Nasal secretions are composed of two elements, mucus and water. Glycoproteins are produced by the mucus glands and the water and ions are produced mainly from the serous glands and indirectly from transudation from the capillary network. There are also two secretory cell types in the mixed nasal glands, mucus and serous cells.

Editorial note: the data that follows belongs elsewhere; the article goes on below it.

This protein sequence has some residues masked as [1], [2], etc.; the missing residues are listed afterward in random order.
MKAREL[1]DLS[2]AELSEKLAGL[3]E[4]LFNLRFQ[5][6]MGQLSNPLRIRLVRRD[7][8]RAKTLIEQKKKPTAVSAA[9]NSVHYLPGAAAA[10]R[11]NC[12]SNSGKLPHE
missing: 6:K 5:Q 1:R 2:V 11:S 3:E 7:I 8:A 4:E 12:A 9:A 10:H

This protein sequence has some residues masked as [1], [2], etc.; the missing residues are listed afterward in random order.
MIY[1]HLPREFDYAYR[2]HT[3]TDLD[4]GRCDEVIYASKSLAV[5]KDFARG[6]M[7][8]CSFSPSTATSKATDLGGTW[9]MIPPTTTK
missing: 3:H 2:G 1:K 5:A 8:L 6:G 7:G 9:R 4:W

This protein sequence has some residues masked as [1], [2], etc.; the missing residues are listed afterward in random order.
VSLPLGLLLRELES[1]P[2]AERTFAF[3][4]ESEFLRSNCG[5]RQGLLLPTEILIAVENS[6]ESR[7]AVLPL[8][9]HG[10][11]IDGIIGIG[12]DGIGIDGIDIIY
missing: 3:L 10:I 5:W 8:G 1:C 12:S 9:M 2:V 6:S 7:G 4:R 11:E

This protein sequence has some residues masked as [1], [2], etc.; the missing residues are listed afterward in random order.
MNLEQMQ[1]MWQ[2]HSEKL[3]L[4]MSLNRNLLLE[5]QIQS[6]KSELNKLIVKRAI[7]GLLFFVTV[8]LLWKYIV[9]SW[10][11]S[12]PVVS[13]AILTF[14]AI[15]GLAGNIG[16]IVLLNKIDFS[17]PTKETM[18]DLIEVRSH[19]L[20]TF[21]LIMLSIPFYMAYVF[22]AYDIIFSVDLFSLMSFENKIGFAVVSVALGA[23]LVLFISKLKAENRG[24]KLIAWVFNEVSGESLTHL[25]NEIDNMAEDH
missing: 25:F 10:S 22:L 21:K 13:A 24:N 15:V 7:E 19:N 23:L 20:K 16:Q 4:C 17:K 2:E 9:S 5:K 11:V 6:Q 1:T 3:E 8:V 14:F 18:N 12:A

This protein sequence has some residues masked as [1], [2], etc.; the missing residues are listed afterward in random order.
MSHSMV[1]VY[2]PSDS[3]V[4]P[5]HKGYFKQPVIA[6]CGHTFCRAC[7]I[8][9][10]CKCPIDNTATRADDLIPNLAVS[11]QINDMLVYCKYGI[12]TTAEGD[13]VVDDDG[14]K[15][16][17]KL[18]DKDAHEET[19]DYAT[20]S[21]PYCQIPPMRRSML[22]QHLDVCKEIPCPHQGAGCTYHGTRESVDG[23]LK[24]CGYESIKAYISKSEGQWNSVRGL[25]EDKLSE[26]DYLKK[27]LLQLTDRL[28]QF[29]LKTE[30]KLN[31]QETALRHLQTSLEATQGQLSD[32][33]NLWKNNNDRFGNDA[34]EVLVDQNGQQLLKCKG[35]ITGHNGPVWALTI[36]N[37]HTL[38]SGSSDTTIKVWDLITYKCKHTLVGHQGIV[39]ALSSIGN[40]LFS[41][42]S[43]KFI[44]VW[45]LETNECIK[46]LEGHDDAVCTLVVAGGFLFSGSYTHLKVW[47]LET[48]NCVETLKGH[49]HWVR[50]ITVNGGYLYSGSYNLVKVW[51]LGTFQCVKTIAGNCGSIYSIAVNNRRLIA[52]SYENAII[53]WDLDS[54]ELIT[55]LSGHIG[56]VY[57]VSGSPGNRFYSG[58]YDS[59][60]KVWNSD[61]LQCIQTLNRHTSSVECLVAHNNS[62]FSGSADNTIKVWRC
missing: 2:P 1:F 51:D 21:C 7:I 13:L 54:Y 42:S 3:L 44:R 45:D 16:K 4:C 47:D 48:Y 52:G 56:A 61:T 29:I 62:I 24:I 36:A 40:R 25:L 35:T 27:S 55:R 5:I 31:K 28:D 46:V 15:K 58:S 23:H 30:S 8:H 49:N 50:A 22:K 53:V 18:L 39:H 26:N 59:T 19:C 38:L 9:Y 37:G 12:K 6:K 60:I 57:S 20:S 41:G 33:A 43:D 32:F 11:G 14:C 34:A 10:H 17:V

Glycoproteins found in mucus are produced in two cell types, the goblet cells within the epithelium and the glandular mucus cells. Glandular mucus and goblet cells contain large electron-lucent secretory granules, containing acidic glycoproteins. Serous cells contain discrete electron dense granules. Granules may have a core of greater density. They contain neutral glycoproteins,enzymes such as lysozymes and lactoferrin as well as immunoglobulins of the IgA2 subclass. Submucosal glands are mixed and are arranged around ducts. The anterior part of the nose contains serous glands only in the vestibular region. These produce a copious watery secretion when stimulated. Sinuses have fewer goblet cells and mixed glands.